UK Music Sales Rise
On February 10, the BBC reported that British consumers bought more than 150,000 singles online in January, making the virtual format the "second most-popular format for singles," exceeding 7" and 12" vinyl releases and DVD singles. Only CD singles outsold downloads, according to the British Official Charts Company (OCC), which began tracking online music sales in October 2003. The development marks the first time that an electronic format has outsold any of its physical counterparts, according to the OCC.
On February 9, the British Phonographic Industry (BPI) announced that shipments of compact discs in the UK rose 5.6% in 2003. Since the London-based International Federation of Phonographic Industries (IFPI) claims that global music sales were off 11% during the first half of last year, this seems to run counter to the ongoing slump in the worldwide market for recorded music. The sales surge was attributed to a decline in prices and the surging popularity of several British artists, including Busted, the Darkness, Dido, and Will Young.
UK shipments of albums in all formats (CD, vinyl, cassette) rose by 4.9%, according to the BPI, but singles sales declined 31%. Perhaps music fans are downloading virtual singles and buying packaged-goods albums. If so, that would validate a somewhat heretical opinion held by some in the music industry that downloads are one of the greatest promotional tools ever devised.
Music-to-go will reach a new level of portability with the arrival of a new, slimmer Apple iPod. Due to hit stores the week of February 16, the $250 iPod Mini features the same 1000-song capacity as the original iPod, in a package that's 40% smaller and 35% lighter. Available in five metallic colors (blue, gold, green, pink, and silver), the little iPod has a four-gigabyte hard disk and an anodized aluminum case that is about as long and wide as a credit card, and only a half-inch thick. The user interface is the same scroll wheel found on other iPods, but space limitations forced Apple engineers to limit the display to artists' names and song titles only, deleting album names, according to advance publicity. A docking station and remote control are available as extra-cost accessories.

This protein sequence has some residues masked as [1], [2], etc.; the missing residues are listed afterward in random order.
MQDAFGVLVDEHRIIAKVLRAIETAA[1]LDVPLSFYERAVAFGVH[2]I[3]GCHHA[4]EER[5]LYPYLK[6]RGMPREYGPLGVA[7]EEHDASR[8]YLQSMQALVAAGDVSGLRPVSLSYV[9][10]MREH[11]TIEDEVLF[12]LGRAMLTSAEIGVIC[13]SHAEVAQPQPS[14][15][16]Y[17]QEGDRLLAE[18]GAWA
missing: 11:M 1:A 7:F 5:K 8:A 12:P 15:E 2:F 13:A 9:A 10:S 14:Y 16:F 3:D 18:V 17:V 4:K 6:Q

Apple claims eight hours of battery life with the new player. One serious drawback is that replacement of the rechargeable battery must be done by Apple technicians, at a cost of $99 if the player is out of warranty. On February 10, Dow Jones Newswires reported that Apple had been hit with at least five separate class-action suits challenging claimed battery life for its other iPod models. The suits were filed December 23 in courts throughout the San Francisco Bay Area. The plaintiffs have filed a motion to consolidate all claims in the San Mateo County Superior Court, the report stated.